2023 / #1 Seattle to Nanaimo

by | May 29, 2023 | 2023 Posts

Wed, May 24, 2023. Hooray, we are away from the dock. It has been a difficult winter and spring getting to this point, with much frustration over boat projects that just didn’t want to go right. But finally, everything works and we are off.

We had a nice current going with us to help speed us along. But in boating, as in much else in life, the gift in one hand is taken away by the other. In this case the current was facing an 8 knot breeze which raised a nasty chop. Before long we had salt spray on the windows and were rolling around a bit, concerned for our lunch. Ginger snaps were the order of the day. Our destination for the night was Kala Point. It’s a rather open anchorage near Port Townsend but in stable weather is a nice destination.

Today was dedicated to getting back our sea legs. Tomorrow we cross the Strait of Juan de Fuca, a 20 mile stretch of water that always has the potential for being unpleasant, especially if the actual conditions don’t match the forecast. An early start is essential since the wind usually increases in the afternoons. That means early to bed.

Friday, May 26. The weather has been insanely beautiful for this time of year: mild, sunny and calm. It feels like July. Yesterday we took advantage of the conditions to not only cross the strait but go all the way to Sidney, BC and pass through customs. In fact, customs was the only glitch. We called into the posted phone number and were put on hold for 40 minutes waiting for a customs officer to come on the line and go through the usual 3 minute ritual. As is our custom, we stayed the night at the Sidney Marina and walked up to the grocery store, both yesterday afternoon and then again this morning to pick up the freshest produce. We’re completely loaded and can go another two or three weeks before we need to re-provision.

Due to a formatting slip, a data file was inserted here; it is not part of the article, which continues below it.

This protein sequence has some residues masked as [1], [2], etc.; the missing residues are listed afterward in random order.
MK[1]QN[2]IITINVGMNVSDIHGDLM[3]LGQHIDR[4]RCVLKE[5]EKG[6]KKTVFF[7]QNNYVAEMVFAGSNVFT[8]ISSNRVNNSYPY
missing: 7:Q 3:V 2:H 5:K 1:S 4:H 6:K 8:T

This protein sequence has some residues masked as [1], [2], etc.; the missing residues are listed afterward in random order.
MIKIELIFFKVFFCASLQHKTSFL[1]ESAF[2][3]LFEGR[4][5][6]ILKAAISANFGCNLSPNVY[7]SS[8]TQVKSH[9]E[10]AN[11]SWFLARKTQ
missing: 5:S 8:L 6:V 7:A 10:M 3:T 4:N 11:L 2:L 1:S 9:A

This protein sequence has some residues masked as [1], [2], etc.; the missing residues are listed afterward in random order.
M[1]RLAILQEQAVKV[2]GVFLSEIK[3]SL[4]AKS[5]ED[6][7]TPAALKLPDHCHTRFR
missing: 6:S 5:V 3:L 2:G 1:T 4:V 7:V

Today we went to Royal Cove on Portland Island, a journey of about an hour. As we arrived the only boat in the cove was just leaving so we took our time finding exactly the right spot to drop our anchor. The cove is narrow and it’s considered good manners to stern tie to shore, to make more room for other boats, so that’s what we did. Unlike when other boaters are watching, the stern tying process went without a hitch and in no time we were securely moored.

Portland Island is a Marine Park with many well maintained hiking trails. We decided to take the loop trail around the outside of the island and check out the shoreline. We met a number of folks; some came by boat, some by kayak and some were just dropped off on the island to camp at one of the established camp sites. Everyone was loving the weather. As a first hike of the season, we decided later it might have been a bit long at 5 miles but we didn’t do any actual damage to ourselves and the hot shower at the end made it all worthwhile. There are many more hikes to come so it’s good we warmed up on a relatively easy one.

Saturday, May 27. Just before we left Royal Cove we had a bit of excitement. A park ranger arrived telling us there was a small fire at a nearby point and they were there to fight it. They think some hikers started an unauthorized campfire. We didn’t see any smoke from Royal Cove but we were glad they were really on top of things. The trail and surrounding land was very dry. We didn’t see a single slug on our hike yesterday.